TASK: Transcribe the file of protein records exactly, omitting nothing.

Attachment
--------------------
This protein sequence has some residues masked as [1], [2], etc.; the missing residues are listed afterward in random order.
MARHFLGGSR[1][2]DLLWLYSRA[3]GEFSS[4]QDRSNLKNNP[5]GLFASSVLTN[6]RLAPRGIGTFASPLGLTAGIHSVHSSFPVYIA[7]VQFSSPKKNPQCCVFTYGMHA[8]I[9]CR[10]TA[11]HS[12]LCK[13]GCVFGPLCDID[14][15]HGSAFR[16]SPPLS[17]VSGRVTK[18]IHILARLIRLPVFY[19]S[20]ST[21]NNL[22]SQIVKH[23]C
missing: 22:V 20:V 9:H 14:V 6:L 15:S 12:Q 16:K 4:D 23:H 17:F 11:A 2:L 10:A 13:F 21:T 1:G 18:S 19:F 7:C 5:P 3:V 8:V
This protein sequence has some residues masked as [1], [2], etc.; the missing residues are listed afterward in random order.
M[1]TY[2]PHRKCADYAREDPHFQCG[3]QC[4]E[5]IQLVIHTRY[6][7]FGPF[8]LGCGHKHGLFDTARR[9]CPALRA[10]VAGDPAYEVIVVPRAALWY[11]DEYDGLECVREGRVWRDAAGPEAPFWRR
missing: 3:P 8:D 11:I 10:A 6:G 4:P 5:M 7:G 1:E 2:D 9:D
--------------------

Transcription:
This protein sequence has some residues masked as [1], [2], etc.; the missing residues are listed afterward in random order.
MARHFLGGSR[1][2]DLLWLYSRA[3]GEFSS[4]QDRSNLKNNP[5]GLFASSVLTN[6]RLAPRGIGTFASPLGLTAGIHSVHSSFPVYIA[7]VQFSSPKKNPQCCVFTYGMHA[8]I[9]CR[10]TA[11]HS[12]LCK[13]GCVFGPLCDID[14][15]HGSAFR[16]SPPLS[17]VSGRVTK[18]IHILARLIRLPVFY[19]S[20]ST[21]NNL[22]SQIVKH[23]C
missing: 22:V 20:V 9:H 14:V 6:L 15:S 12:Q 16:K 4:D 23:H 17:F 11:A 2:L 10:A 13:F 21:T 1:G 18:S 19:F 7:C 5:P 3:V 8:V
This protein sequence has some residues masked as [1], [2], etc.; the missing residues are listed afterward in random order.
M[1]TY[2]PHRKCADYAREDPHFQCG[3]QC[4]E[5]IQLVIHTRY[6][7]FGPF[8]LGCGHKHGLFDTARR[9]CPALRA[10]VAGDPAYEVIVVPRAALWY[11]DEYDGLECVREGRVWRDAAGPEAPFWRR
missing: 3:P 8:D 11:I 10:A 6:G 4:P 5:M 7:G 1:E 2:D 9:D